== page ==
There is no shortage of industries and workers that have been significantly affected by the global pandemic. From those who have been forced to close their doors for an indefinite period of time, to others who are struggling to achieve a reduction in the working day and limited job opportunities, the list is endless. But for athletes, the pandemic not only affected their livelihoods, but their way of life. Within the world of sports, athletes of all levels have found their competitive calendar largely empty, as tournaments have been unable to move forward due to the coronavirus and the need for social distancing. While some have done better than others, and some sports (specifically those with funding behind them) have created a separate bubble for these games to move forward safely, those who have trained tirelessly for the Olympics have suddenly seen as his world collapsed as Tokyo 2020 came to be postponed.
The International Olympic Committee made the difficult decision to postpone the Games, but when it was announced that they would take place in July, many were skeptical. At a time when the pandemic continues to see countries around the world struggling to contain the spread of coronavirus, sending athletes to an Olympic village where they will no doubt be very close to each other, it seems a daunting task in case it is done safely.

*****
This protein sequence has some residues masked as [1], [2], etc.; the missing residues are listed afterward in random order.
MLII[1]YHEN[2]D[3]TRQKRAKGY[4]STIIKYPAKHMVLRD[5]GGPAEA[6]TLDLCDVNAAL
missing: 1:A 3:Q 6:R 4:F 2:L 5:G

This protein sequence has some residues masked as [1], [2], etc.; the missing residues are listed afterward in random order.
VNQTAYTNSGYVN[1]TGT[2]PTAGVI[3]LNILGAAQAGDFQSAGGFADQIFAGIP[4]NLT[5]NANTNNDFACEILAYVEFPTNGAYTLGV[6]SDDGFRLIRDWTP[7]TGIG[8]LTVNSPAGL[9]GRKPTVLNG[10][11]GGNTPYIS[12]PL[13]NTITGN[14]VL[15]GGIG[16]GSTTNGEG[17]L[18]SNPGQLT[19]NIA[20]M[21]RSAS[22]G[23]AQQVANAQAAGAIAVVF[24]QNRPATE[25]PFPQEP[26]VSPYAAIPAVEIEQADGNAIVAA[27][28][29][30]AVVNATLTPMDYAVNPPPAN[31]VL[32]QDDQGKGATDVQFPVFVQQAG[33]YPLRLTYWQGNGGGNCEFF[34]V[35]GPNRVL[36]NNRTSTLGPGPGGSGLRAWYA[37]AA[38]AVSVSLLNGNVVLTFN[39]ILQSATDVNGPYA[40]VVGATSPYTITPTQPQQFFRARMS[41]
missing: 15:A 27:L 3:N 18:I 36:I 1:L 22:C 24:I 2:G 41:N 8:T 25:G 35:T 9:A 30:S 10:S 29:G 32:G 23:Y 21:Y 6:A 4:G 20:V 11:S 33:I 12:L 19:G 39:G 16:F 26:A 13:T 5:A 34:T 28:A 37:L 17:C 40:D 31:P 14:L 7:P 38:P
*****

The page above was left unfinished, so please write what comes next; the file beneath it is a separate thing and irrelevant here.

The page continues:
As we look back for the Olympics, doubt has continued to cover what should be an exciting time. Determined to block the negativity, the IOC has insisted that it is “fully advancing” with the Tokyo Games, despite the recent state of emergency in Japan. The announcement came at a recent press conference, and while the comments were intended to be optimistic, you can’t help but feel a disconnect between the messages and experiences people have around the world.
This was demonstrated by a protester who burst into the press conference and shouted, “There are no Olympics anywhere. Do the Olympics. We don’t want the Olympics. No Olympics in Los Angeles. No Olympic Games in Tokyo. ”It was later revealed that the protester was part of the NOlympics LA movement and the IOC quickly shut him down and withdrew him from the press conference.
Japan has reported more than 600,000 cases of coronavirus and more than 10,500 deaths, the highest figure in East Asia. Recently, it recorded 7,000 infections on Saturday, the highest since January. Not surprisingly, there are concerns about holding the Olympic Games in Tokyo, spurred on by the fact that only 2% of Japan’s 126 million people have received at least one dose of vaccine since the launch began in mid-February.
But, as the IOC suggests, the test events have been held safely in Japan and organizers are doing everything possible to ensure that the Olympics are a safe event. “As things stand, as we talk to our Japanese partners and friends, we are fully moving forward,” IOC spokesman Mark Adams said. “There has been a small extension of the emergency situation, but we continue to plan full Games, and so it should be and is the only way it can be for us. And everything tells us, from the test events to international events, that the Games can continue and will continue ”.
With only 78 days left for the Olympics to open on July 23, Adams also remarked that he expects public opinion to change when the Games are underway. “In terms of Japan and Tokyo we understand people’s caution and we are fully in solidarity with them,” he said.
“We understand that these are difficult times. We understand that people are very prudent. But test events and game books should give the Japanese confidence that these games can be held in a very safe way. ”